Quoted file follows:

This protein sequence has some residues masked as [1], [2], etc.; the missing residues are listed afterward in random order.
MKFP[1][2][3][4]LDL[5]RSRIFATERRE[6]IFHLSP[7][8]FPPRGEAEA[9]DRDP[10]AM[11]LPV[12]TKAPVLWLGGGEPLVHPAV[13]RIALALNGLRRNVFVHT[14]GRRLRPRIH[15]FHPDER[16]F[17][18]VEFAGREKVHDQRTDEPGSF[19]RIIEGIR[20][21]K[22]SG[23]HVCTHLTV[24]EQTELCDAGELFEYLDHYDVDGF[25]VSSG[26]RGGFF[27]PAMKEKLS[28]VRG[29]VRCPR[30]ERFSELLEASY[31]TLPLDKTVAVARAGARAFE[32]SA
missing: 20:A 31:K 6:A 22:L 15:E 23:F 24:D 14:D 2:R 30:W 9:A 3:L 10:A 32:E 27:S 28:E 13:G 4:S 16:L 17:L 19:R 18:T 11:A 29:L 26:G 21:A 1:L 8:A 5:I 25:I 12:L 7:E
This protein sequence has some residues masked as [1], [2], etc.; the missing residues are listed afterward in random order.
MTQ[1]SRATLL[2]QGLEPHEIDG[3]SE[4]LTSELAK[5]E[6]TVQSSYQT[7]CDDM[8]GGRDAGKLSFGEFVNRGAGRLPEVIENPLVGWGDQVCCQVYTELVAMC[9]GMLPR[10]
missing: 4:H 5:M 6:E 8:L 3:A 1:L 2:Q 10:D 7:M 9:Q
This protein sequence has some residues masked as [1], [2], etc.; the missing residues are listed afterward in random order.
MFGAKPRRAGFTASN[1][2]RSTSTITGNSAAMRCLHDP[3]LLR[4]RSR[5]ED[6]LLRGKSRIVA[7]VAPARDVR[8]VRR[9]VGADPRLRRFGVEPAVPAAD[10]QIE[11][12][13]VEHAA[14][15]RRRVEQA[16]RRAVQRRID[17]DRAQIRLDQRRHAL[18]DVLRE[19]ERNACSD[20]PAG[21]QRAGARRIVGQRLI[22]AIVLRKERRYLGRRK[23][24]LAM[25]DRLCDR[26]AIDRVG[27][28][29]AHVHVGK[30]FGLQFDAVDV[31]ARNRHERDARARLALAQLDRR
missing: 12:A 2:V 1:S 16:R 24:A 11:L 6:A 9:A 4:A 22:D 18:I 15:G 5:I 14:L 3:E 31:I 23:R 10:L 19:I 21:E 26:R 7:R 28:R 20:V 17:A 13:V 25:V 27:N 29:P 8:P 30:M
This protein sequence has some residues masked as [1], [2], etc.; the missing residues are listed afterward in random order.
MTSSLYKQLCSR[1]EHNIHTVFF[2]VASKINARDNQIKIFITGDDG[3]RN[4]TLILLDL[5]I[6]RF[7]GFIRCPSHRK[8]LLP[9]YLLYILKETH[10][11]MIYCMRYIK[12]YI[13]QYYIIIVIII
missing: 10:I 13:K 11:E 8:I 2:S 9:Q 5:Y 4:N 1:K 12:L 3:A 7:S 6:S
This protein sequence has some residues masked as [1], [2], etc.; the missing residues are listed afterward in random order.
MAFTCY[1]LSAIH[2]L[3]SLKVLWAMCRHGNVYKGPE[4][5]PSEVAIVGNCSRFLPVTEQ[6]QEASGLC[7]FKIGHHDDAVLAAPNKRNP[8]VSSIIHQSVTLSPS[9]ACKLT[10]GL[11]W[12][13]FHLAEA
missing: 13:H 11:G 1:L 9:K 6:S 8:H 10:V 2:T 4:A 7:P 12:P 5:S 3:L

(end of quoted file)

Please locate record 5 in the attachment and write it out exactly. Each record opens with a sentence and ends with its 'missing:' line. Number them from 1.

This protein sequence has some residues masked as [1], [2], etc.; the missing residues are listed afterward in random order.
MAFTCY[1]LSAIH[2]L[3]SLKVLWAMCRHGNVYKGPE[4][5]PSEVAIVGNCSRFLPVTEQ[6]QEASGLC[7]FKIGHHDDAVLAAPNKRNP[8]VSSIIHQSVTLSPS[9]ACKLT[10]GL[11]W[12][13]FHLAEA
missing: 13:H 11:G 1:L 9:K 6:S 8:H 10:V 2:T 4:A 7:P 12:P 5:S 3:L